Am I thinking about whether or not my life allows for good news? Am I picturing wolves gnawing on my puppet body? I imagine ascending, a voice declaring my passage into a new level. Blind narrative alleyways lead me to the works of playwright David Mercer and to Nadah El Shazly’s forthcoming album Ahwar.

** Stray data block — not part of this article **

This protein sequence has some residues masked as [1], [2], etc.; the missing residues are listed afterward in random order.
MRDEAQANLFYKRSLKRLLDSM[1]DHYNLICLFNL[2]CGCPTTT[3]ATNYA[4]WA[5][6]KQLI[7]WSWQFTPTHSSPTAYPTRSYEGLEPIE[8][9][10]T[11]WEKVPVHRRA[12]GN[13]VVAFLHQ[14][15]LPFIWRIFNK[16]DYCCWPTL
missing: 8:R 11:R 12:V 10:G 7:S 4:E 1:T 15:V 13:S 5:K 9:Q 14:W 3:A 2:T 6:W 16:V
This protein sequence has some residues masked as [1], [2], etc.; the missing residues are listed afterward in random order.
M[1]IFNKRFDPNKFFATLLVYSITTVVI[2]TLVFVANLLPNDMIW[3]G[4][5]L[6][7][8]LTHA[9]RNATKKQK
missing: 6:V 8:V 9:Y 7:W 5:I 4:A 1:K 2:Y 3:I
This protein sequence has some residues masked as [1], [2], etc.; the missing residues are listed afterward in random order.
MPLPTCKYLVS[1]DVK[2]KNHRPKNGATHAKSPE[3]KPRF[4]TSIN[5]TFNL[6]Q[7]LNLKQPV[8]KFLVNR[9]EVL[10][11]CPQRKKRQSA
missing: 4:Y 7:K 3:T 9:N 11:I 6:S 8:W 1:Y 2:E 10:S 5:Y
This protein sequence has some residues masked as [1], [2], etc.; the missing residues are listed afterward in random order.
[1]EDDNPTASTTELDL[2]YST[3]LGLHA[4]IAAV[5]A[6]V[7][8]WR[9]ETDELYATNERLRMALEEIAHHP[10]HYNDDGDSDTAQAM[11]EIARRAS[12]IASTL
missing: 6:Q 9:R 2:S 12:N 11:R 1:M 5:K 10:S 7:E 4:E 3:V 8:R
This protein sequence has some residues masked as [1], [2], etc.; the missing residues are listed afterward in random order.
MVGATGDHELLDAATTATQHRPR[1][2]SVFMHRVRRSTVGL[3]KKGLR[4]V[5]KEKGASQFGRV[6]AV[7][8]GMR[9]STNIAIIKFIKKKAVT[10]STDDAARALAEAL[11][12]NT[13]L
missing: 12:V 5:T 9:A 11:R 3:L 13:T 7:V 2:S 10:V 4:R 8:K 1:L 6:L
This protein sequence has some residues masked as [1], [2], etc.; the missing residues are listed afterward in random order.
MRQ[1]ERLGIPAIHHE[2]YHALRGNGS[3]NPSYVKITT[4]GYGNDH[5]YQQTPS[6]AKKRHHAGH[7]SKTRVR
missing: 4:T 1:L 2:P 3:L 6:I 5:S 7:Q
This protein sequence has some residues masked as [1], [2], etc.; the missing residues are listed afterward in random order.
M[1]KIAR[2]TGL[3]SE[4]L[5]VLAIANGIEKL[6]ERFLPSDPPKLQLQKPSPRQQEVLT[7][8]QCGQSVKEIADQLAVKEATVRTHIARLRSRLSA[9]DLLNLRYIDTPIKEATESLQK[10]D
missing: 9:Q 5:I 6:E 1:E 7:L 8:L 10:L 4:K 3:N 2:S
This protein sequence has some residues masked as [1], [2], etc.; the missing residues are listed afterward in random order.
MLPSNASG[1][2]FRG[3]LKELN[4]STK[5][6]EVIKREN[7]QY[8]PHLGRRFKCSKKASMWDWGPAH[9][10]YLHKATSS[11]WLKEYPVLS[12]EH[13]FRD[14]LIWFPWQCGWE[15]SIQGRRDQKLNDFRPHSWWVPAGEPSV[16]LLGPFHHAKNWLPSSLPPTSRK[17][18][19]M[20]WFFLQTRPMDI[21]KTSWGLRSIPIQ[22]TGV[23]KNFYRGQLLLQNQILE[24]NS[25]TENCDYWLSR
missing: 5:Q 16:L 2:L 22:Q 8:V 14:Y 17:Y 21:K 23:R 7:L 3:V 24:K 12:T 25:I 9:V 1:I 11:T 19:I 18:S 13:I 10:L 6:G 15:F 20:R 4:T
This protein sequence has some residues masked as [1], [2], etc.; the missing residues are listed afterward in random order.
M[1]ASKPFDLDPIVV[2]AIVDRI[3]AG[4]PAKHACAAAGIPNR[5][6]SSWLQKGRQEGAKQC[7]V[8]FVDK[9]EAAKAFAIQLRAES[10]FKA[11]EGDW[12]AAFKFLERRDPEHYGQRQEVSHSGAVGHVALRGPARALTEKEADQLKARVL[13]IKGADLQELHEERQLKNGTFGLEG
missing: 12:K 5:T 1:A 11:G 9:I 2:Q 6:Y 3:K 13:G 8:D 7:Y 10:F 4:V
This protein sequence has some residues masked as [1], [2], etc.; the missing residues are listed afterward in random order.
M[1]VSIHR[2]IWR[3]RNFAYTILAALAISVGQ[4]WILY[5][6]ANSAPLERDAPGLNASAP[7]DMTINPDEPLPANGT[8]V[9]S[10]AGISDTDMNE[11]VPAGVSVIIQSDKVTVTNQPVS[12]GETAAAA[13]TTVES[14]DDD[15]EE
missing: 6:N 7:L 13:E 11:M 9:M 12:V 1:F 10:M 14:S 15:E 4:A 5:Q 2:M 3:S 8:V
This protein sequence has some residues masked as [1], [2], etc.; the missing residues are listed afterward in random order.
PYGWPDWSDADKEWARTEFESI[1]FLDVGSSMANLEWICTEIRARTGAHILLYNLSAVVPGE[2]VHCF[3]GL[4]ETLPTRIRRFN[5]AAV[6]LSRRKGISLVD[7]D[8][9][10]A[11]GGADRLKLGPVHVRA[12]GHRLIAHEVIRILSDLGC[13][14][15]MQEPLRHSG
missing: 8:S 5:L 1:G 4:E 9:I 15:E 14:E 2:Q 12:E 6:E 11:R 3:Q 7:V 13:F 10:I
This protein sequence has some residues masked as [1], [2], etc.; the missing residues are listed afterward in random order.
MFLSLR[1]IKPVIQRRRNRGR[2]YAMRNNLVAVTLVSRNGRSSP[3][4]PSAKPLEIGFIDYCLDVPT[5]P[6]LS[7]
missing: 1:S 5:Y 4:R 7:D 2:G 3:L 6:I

Attention steals a look, Mod-Podges two points previously bound together only by string. Take a crack at myth-hacking, I tell myself. I tried to consult my body yesterday, and while doing so, I detected with some alarm multiple signs of exhaustion, and a sharp pain in my side. “What now?” I wondered. “Diverticulitis?” I coasted along, ate and held down dinner, waved goodbye to another workday. “I was not long in the factory,” testifies Richard Pilling, “until I saw the evil workings of the accursed system — it is a system, which, above all systems, will bring this country to ruin if it is not altered.” The final line of Pilling’s Defence is quite moving: “the masters conspired to kill me,” he proclaimed, “and I combined to keep myself alive.” Lacking that option, however, I slide inexorably toward what Engels described as “utter physical exhaustion.” Nothing will ever again curb the employer-class’s frenzy for exploitation. Objects like red wheelbarrows launch grand openings to great fanfare. It is my reality, yet others are working on me, for better or worse. One must listen for selves who exist in parallel universes. Julie Andrews whistles away the dark, clearing the way for Charles Gross’s Blue Sunshine. The wish remains, however, that a whole new world be born.